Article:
The Captain says something like “last time I was in Germany, I was fighting people like you” which, while conforming to the Captain’s one-god, pedestrian interpretation of how the world works, does nothing to deepen our understanding of Asgard and the Norse mythology that the Captain is jibing against, or the war which he’s holding it to. In a sense, he is reducing the unfamiliar to the familiar, but it is less a function psychological characterization than a point the filmmakers intend for us to consume wholesale.
Another aspect that seemed unfortunate but also hampered by franchise continuity, was the Hulk. Hulk’s “puny God” line in the film was funny, but partly because it was startling to hear him make a rational observation. I’m not really sure why the films removed the Hulk’s ability to communicate, since it creates a false binary between civilized and savage, which his original ability to communicate complicated. I suppose when an actor’s paycheck/visibility is on the line, some things have to be renegotiated. Unfortunately, doing so reduces the Hulk’s ability to be anything more than a vaguely symbolic cipher.
For the ostensibly progressive film version, Whedon has Banner hiding out on a discarded, disease-ridden set from Slumdog Millionaire, rounding out the upscale buffoonery of Ghost Protocol’s India for a Western projection of the country as an incompetent Other struggling to maintain itself after colonialism. On the surface, Avengers #1’s iteration of The Hulk’s hiding is not particularly meaningful and only disposably funny, but it illustrates some of the problems of silencing the Hulk’s voice. After saving a train from crashing, despite Loki’s from-Asgard manipulations, he is blamed by the public for its danger anyways. To hide, he joins the circus in clown make-up and identifies himself as a robot named Mechano, giving his feats of strength the credibility of modern technology.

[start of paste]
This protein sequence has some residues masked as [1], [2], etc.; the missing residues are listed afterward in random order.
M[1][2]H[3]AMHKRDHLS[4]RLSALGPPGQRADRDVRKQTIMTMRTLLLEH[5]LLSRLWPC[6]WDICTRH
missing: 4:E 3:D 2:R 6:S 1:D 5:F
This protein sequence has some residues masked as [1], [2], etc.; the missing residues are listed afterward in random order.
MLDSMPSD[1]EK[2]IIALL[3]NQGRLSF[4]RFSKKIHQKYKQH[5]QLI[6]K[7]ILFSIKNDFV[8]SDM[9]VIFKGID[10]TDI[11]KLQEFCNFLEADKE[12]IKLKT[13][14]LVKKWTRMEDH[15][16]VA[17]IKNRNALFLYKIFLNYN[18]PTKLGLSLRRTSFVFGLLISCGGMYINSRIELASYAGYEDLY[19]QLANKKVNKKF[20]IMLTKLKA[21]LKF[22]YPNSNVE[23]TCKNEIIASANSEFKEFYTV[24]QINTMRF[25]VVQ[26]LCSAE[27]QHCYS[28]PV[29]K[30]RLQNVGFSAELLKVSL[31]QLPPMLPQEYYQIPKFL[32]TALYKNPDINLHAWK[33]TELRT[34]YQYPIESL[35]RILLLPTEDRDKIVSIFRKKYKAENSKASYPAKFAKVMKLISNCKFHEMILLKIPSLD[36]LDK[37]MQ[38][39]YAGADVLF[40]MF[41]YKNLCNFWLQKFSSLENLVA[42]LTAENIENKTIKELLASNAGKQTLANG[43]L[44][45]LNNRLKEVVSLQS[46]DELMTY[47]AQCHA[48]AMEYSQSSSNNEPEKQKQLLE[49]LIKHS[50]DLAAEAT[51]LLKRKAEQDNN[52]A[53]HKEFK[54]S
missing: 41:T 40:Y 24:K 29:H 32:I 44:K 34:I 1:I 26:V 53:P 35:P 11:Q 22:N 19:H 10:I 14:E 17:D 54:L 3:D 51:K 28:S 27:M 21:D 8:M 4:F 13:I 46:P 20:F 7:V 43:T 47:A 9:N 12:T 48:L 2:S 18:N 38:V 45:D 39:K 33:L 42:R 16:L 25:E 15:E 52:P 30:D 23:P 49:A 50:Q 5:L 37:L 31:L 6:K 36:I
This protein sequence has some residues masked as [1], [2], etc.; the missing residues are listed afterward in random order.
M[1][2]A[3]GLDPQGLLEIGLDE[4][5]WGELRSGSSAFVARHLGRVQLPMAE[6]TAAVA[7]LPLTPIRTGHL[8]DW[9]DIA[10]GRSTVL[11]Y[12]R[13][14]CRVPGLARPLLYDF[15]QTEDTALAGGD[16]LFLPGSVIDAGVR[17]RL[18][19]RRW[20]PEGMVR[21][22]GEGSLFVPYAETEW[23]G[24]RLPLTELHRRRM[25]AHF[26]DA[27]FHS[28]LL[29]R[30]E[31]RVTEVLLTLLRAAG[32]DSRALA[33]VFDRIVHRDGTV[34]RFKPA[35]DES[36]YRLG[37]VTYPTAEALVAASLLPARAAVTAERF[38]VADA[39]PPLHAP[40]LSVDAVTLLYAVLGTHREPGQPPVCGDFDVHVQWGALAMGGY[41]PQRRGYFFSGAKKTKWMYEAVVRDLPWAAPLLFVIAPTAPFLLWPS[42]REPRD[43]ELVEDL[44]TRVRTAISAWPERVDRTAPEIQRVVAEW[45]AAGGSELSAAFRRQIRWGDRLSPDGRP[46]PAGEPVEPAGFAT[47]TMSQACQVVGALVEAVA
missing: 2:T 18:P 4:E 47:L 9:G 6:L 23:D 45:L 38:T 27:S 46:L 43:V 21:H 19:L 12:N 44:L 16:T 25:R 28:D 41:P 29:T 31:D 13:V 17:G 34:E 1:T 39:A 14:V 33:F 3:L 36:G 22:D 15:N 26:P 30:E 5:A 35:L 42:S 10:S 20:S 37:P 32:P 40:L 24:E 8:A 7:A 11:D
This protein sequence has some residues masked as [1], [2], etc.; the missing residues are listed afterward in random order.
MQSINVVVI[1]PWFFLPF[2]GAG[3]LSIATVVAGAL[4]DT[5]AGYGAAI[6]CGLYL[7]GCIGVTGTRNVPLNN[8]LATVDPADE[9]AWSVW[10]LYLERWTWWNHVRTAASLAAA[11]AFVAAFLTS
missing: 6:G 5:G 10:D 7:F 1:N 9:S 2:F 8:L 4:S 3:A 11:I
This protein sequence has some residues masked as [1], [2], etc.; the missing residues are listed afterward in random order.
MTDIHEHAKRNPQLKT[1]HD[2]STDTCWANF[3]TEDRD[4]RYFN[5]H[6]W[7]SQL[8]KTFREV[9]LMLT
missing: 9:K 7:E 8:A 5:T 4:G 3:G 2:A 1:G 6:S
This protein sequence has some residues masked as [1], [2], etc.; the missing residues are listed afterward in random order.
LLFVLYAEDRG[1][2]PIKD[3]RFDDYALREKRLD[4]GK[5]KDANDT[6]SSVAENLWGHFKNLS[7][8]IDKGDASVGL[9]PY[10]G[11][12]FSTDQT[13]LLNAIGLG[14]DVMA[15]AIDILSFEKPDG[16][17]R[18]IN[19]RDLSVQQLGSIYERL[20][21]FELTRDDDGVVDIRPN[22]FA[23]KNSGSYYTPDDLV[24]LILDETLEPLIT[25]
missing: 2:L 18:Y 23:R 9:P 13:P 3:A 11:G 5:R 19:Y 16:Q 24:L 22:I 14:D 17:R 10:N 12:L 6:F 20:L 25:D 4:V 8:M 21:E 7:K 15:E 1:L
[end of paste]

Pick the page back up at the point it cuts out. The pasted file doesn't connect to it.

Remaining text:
The outfit’s color scheme, red and yellow, suggests a conflict between rage and cowardice, hatred of others and hatred of the self. Also, by correlating with the ubiquitous image of Ronald McDonald, there is a canny boxing of the self into a universally digestible product. The vertical streaks over the eyes, in the illustration’s long shot, render his eyes similar to those of a deceased cartoon character, and with the haloed frown, give a sense of soullessness to the entertainment. Coupled with the bewildered faces of the juggled animals, forced into fetal helplessness by Kirby’s swirl, Hulk’s facial expression ends up rounding out a circle of existential anxiety, with all parties having no clue what they are doing there.
Instead of the white man’s burden condescension of the film, the comic has the Hulk engaging with the limitations of family-oriented entertainment. His attempt to blend into the human realm as a clown provides ironic commentary on the human standard for acceptance a la Tod Browning’s Freaks. Once the disfigured anomaly accepts its unusual lot, patronage becomes acceptable. The superhuman feats his bastardized incarnation is capable of are rendered palatable as a self-flattering signifier of human ingenuity instead of a human accident produced by the faulty roadblocks in scientific progress. He juggles the animals which he is compared to, signifying his control over the taxonomical classification he is relegated to.